Rahul Jandial is one of those people who makes you feel bad about what you've done with your time on Earth. Now 43, Jandial became both a brain surgeon and scientist—an MD and a PhD—close to the age of 30. Last year, he earned a $700,000 grant from the Department of Defense Breast Cancer Research Program for his work studying how breast cancer spreads to the brain. A TV critic (he appeared on a program called Superhuman as a brain expert) once called him "the world's most dashing neurosurgeon." In other words, Dr. Jandial is essentially the human equivalent to the "100" emoji (plus the doctor one, of course).
Employed by City of Hope, a hospital in Southern California, the doctor performs brain surgery on children suffering from brain cancer at least two or three days a week, and runs a lab doing cancer and brain research another two days a week. Jandial also regularly travels to children's hospitals in underserved countries like Ukraine and Peru to perform surgical missions he organizes through International Neurosurgical Children's Association (INCA), a nonprofit he founded and serves as the director of. He follows-up on these trips by publishing papers in peer-refereed journals about the ethics of surgical missions, a practice that many doctors engage in but few do right, according to Jandial. Oh, and he's also performed brain surgery live on the National Geographic Channel as Bryant Gumbel watched.
VICE recently talked to him about his travels, the brutal techniques brain surgeons in poor countries have to adopt, and common mistakes doctors make when they go on missions abroad.
VICE: At this point in your career, do you feel like you've made it as a doctor and scientist?
Dr. Rahul Jandial: It's cool being featured on these shows, but that's not really my thing. Helping people is my ambition. I never get that twisted. Recently, I received some recognition from three major institutions … medicine, surgery, and science. That meant a lot to me. Six months ago, I was accepted as a diplomate [meaning he was certified] of the American Board of Neurological Surgeons, and the US Department of Defense gave me the Breakthrough Award for my scientific work. Most importantly, my employer, City of Hope Cancer Center, promoted me after inviting outside experts to vet my resume.
And you run a nonprofit, INCA. What does that group do?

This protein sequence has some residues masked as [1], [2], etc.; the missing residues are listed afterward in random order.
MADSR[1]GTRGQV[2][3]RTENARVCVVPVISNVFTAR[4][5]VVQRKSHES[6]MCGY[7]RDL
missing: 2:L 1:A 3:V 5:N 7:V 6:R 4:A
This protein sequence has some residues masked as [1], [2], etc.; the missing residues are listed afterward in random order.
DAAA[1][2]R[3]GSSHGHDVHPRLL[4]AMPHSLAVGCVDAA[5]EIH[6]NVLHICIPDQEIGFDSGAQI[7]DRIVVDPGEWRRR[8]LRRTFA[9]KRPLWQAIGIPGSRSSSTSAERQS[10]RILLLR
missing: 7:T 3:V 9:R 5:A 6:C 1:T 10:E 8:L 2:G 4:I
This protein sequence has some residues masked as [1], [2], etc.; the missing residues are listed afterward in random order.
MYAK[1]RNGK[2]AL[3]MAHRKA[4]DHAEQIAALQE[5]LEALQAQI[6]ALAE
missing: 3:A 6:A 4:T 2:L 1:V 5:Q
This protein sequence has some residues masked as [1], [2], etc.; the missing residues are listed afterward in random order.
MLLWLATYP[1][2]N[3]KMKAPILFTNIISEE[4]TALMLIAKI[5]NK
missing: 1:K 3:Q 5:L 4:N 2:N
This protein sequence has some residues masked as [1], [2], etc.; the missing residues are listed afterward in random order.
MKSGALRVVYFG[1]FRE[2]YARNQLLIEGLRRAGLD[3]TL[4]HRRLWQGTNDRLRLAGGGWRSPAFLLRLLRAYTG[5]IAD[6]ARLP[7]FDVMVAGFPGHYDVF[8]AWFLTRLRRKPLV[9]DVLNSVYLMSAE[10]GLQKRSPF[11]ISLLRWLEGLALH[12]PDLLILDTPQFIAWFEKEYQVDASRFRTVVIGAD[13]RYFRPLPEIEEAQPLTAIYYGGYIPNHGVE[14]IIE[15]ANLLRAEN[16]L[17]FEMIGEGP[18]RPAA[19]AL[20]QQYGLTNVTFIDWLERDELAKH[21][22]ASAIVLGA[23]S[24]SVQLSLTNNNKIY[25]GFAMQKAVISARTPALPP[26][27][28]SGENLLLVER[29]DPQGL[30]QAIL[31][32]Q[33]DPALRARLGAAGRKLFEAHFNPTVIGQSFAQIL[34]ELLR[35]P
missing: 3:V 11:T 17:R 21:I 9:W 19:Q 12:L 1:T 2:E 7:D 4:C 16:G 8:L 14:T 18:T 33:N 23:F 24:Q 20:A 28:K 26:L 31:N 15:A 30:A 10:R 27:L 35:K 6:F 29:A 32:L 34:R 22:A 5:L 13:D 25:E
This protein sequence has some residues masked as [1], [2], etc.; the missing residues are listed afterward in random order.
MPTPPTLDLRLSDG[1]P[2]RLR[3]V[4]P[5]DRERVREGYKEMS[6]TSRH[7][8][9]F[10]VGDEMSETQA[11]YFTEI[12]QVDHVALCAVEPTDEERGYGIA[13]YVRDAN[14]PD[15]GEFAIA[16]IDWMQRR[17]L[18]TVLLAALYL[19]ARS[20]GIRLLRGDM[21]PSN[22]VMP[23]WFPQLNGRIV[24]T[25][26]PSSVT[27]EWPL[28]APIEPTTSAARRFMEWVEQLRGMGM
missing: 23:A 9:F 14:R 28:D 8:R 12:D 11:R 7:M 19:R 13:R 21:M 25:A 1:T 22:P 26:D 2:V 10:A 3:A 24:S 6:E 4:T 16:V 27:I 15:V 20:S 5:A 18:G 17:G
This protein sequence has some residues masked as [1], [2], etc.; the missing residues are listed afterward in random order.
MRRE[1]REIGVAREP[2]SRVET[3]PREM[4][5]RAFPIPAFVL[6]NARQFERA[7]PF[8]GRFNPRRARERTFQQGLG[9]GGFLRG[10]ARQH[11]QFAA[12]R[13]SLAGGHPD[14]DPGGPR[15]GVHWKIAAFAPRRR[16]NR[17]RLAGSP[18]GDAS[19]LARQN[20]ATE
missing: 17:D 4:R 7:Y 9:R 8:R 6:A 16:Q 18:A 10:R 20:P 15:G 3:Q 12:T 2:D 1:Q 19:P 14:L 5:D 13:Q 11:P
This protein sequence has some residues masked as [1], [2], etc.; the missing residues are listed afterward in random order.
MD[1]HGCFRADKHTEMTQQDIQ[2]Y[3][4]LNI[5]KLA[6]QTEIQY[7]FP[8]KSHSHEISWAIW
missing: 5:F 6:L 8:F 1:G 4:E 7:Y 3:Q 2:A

Well, first of all, it's completely under our control. INCA's out of pocket; it's our money, meaning me and Mike Levy, who's the head of pediatric neurosurgery at Rady's Children's Hospital in San Diego. The idea for the nonprofit came when I was 29 or 30 and started seeing those ads for doctors who were fixing cleft palates abroad. But the twist on that was that the things that were being done… they were elective, or what we call "schedulable." It's important, but it's not always life-or-death. So we're were like, Who's gonna do brain surgery on children? That need pops up all the time.
I came up with this idea that we were gonna go to underserved countries, handle some [brain surgery] cases, give charity hospitals some of our used medical equipment—which, to them, is gold—we're going to teach local doctors certain skills they don't know through surgical collaboration, and then the local doctors will be able to keep crushing it the other 51 weeks we're not there. Our first trip was in 2003 when we went to Lima, Peru.
How did you pick the hospital you worked with there?
I started sending email blasts to cities with notable academic institutions or charity hospitals because we don't want private hospital dudes trying to make money, take our donations into private practices, or take advantage of the services we're offering. I'm not judging them at all; they're under a lot of pressure. They don't make a lot of money.
We started doing that reach out, and after people began responding, we sent them follow-up questionnaires. Then I flew down to Lima on my own dime when I was a resident, and I had to shake hands and see that these doctors we were speaking with were on point. Were they really down to help the poor in these charity hospitals? There's no money, there's no glory. There's just private, personal satisfaction.